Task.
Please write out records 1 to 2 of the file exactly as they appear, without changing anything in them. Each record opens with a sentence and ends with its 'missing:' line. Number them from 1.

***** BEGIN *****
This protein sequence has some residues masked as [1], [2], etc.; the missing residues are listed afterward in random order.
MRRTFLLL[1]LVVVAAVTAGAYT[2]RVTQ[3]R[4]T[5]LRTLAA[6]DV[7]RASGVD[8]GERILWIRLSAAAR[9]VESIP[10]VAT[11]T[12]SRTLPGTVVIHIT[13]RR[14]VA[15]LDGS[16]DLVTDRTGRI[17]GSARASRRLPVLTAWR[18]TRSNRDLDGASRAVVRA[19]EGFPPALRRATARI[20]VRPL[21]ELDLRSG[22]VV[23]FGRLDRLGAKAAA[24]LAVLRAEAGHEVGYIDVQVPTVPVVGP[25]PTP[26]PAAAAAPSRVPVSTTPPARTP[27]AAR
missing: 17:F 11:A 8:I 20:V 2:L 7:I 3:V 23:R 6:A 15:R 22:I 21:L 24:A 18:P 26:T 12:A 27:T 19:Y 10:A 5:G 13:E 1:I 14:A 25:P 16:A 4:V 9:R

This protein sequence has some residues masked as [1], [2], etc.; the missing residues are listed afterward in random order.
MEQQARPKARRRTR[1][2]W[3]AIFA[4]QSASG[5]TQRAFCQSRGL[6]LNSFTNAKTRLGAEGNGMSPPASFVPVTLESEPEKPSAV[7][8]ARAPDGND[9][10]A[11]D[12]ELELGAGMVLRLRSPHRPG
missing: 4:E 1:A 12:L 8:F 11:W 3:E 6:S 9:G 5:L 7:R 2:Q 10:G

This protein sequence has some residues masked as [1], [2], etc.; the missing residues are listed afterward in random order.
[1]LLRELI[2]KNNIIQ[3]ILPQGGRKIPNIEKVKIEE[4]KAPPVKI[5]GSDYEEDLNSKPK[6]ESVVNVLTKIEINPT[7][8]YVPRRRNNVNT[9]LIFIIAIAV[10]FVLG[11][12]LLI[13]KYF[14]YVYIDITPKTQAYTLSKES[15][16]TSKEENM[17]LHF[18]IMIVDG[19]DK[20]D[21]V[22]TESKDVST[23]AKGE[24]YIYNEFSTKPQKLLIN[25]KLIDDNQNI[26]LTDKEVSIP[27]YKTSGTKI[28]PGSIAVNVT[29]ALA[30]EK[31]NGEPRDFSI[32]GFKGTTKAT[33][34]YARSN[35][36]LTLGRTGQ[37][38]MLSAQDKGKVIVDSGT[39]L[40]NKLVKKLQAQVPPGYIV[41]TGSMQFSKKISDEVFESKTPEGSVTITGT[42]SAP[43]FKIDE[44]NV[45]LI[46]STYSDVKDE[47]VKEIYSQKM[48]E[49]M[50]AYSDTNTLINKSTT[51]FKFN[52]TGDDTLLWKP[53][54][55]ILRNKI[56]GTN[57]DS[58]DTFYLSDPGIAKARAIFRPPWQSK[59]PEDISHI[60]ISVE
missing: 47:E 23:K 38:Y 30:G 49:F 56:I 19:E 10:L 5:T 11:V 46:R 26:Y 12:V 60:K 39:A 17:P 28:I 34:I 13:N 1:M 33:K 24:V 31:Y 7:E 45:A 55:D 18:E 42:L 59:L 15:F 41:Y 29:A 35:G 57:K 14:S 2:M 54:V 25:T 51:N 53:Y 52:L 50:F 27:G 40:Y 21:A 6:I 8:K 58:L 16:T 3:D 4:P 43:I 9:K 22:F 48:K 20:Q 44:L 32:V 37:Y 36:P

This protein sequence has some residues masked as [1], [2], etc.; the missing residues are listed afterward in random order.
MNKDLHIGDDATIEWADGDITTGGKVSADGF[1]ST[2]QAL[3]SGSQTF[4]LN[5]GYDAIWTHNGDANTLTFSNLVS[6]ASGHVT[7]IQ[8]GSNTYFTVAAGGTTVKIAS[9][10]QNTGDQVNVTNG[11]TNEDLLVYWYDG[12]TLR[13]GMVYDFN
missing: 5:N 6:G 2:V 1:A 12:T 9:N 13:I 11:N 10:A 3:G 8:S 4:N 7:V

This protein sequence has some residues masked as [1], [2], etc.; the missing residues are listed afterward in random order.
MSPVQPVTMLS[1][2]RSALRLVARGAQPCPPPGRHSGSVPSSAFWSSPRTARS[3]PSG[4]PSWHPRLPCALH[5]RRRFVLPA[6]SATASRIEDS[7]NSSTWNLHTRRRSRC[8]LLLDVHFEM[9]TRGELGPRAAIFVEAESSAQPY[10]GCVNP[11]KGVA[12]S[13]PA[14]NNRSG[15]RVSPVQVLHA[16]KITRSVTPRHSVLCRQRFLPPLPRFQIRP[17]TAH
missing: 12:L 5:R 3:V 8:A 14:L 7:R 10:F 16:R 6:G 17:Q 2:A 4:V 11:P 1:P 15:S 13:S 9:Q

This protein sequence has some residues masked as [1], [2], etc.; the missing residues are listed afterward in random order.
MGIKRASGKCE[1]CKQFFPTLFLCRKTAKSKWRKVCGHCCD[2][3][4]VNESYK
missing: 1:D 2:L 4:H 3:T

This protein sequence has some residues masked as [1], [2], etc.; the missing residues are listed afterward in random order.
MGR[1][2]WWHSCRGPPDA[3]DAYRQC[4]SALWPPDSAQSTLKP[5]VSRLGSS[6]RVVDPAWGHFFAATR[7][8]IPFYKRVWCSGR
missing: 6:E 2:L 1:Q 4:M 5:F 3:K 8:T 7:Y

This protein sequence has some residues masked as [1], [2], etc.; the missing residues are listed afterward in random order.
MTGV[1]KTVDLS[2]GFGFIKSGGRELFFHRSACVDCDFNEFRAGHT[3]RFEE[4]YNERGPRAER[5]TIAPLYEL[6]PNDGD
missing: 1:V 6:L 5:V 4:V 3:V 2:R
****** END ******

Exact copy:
This protein sequence has some residues masked as [1], [2], etc.; the missing residues are listed afterward in random order.
MRRTFLLL[1]LVVVAAVTAGAYT[2]RVTQ[3]R[4]T[5]LRTLAA[6]DV[7]RASGVD[8]GERILWIRLSAAAR[9]VESIP[10]VAT[11]T[12]SRTLPGTVVIHIT[13]RR[14]VA[15]LDGS[16]DLVTDRTGRI[17]GSARASRRLPVLTAWR[18]TRSNRDLDGASRAVVRA[19]EGFPPALRRATARI[20]VRPL[21]ELDLRSG[22]VV[23]FGRLDRLGAKAAA[24]LAVLRAEAGHEVGYIDVQVPTVPVVGP[25]PTP[26]PAAAAAPSRVPVSTTPPARTP[27]AAR
missing: 17:F 11:A 8:I 20:V 2:L 7:I 3:V 23:R 6:A 15:R 22:I 21:L 24:A 18:P 26:T 12:A 27:T 19:Y 10:A 5:G 13:E 1:I 14:A 25:P 16:A 4:V 9:R

This protein sequence has some residues masked as [1], [2], etc.; the missing residues are listed afterward in random order.
MEQQARPKARRRTR[1][2]W[3]AIFA[4]QSASG[5]TQRAFCQSRGL[6]LNSFTNAKTRLGAEGNGMSPPASFVPVTLESEPEKPSAV[7][8]ARAPDGND[9][10]A[11]D[12]ELELGAGMVLRLRSPHRPG
missing: 4:E 1:A 12:L 8:F 11:W 3:E 6:S 9:G 5:L 7:R 2:Q 10:G